An exercise in re-framing the past

This year has been an introspective one for me. A time of re-acquainting myself with “me”. A time to be a student of my own life. Lots of time alone.

I’ve done a lot of reading. A lot of personal growth courses. I’ve felt up and I’ve felt down. Recently, I decided it was time to halt the learning, and to start using the tools I have learnt about. To make them part of who I am going forward. One of the tools is ‘curiosity’.

I warn you that this is a long post, so maybe you want to save it to read later, or maybe grab a coffee and take a break.

Following my curiosities

Whenever I’ve been intrigued by something I’ve read, one thing I do is “follow my curiosities” (a phrase used by Liz Gilbert in Big Magic). People write about their own experiences and I wonder if the same ideas, tools, approach would work for me. So I try it, write about in in my journal, think about it – whatever seems right at the time. I’m learning to trust this nudge to be curious. It normally takes me somewhere I don’t expect. It’s a bit like being a Miss Marple, following and solving a mystery.

Sometimes, there isn’t an instant connection or shift with my own experiences. That’s OK. New ideas and habits take time to sink into our consciousness. If they resonate with me, I can take baby steps.  But other times, there’s an immediate Aha moment, like the one I had last week.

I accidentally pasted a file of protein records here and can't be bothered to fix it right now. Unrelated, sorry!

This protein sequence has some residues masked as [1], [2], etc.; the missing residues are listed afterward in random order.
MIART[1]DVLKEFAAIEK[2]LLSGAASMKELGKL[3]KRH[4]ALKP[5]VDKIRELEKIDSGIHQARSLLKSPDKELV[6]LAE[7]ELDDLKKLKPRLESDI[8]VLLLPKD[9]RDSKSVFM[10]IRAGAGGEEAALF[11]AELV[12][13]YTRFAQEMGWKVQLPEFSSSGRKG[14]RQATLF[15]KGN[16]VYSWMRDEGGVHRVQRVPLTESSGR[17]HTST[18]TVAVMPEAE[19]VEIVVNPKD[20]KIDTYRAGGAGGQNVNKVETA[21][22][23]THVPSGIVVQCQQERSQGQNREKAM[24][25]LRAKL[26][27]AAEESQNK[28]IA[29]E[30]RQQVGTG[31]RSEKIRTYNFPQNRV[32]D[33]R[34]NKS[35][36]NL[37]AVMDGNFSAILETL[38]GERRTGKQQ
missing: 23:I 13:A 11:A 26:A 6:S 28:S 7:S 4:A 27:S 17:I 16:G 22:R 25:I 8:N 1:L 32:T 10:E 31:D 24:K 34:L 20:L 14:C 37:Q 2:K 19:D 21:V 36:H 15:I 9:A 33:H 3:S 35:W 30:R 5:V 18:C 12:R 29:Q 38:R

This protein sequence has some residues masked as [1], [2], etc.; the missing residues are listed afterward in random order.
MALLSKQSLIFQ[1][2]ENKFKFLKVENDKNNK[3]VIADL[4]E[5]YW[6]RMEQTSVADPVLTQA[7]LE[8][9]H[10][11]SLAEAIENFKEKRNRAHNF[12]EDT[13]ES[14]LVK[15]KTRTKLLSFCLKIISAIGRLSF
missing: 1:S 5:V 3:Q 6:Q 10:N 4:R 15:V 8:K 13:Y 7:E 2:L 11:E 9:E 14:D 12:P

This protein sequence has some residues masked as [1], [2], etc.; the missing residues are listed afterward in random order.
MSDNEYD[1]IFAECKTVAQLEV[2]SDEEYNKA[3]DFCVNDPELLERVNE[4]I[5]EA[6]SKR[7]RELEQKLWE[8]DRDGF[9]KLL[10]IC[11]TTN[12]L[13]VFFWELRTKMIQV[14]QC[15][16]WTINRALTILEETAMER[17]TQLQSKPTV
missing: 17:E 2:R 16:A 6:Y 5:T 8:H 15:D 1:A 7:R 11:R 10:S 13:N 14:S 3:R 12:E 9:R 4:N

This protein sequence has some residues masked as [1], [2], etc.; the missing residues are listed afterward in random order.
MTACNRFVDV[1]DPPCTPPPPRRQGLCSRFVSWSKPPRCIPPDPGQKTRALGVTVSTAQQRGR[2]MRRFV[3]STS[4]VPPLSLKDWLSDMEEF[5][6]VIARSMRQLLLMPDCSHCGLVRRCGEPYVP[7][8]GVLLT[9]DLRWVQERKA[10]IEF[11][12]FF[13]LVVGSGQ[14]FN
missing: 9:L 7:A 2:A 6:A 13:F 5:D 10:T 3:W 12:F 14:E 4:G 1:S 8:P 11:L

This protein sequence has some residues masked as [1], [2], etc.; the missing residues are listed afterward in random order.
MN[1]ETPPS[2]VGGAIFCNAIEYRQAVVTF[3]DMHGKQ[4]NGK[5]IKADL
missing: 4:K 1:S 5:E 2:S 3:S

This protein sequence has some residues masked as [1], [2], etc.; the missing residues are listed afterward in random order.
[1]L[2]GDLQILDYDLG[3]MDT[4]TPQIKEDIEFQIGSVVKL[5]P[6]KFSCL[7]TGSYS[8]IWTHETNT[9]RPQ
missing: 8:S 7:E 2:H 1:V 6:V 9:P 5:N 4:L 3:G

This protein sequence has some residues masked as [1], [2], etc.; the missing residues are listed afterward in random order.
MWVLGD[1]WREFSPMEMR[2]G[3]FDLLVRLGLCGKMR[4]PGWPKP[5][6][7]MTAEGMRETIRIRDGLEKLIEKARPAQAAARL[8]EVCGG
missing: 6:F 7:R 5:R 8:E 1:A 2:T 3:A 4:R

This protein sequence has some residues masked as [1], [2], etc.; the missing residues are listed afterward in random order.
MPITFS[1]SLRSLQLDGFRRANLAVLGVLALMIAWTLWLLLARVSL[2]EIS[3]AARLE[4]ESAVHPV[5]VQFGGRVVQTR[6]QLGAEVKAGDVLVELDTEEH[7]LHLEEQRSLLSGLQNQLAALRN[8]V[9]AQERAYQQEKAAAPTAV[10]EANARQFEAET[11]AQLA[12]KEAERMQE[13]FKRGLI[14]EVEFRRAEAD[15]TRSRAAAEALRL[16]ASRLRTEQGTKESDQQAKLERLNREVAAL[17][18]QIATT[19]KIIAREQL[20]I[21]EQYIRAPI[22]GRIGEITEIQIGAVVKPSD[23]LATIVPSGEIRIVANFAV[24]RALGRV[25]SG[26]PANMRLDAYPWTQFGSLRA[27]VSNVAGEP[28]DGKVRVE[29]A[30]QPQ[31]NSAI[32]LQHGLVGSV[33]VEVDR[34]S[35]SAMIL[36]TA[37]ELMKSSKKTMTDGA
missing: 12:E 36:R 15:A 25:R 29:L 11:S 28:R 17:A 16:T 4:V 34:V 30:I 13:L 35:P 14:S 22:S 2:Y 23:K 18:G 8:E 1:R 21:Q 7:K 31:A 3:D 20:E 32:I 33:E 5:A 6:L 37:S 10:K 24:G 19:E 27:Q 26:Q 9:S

A recent Tiny Buddha post on Facebook called “Don’t Forget to Appreciate How Far You’ve Come” made me curious – curious enough to follow the mystery. The author invited us to think back to when we were kids and teenagers. To think about what we dreamt about, what we thought our lives would be like.

I paused.
This is kind of contradictory to what the whole “living in the present moment” movement says. You know, don’t get hung up on the past, don’t live in the future. Rose Nguyen, the author of the post addressed this.

“We often forget, though, that it’s possible to look at our past with love, not ruminating in it but appreciating it”.

She re-framed the whole issue by bringing in the idea of love and appreciation of where we have come from and who we currently are. Appreciation is another form of gratitude, right?

I was curious about Rose’s approach. Another tool I am trying to use every day is what the Buddhists call “beginners mind”. I’m so good at this in my academic work yet so crap at it in my personal learning. So I’m learning how to approach new ideas with an open mind, wonder, curiosity and no preconceived notions.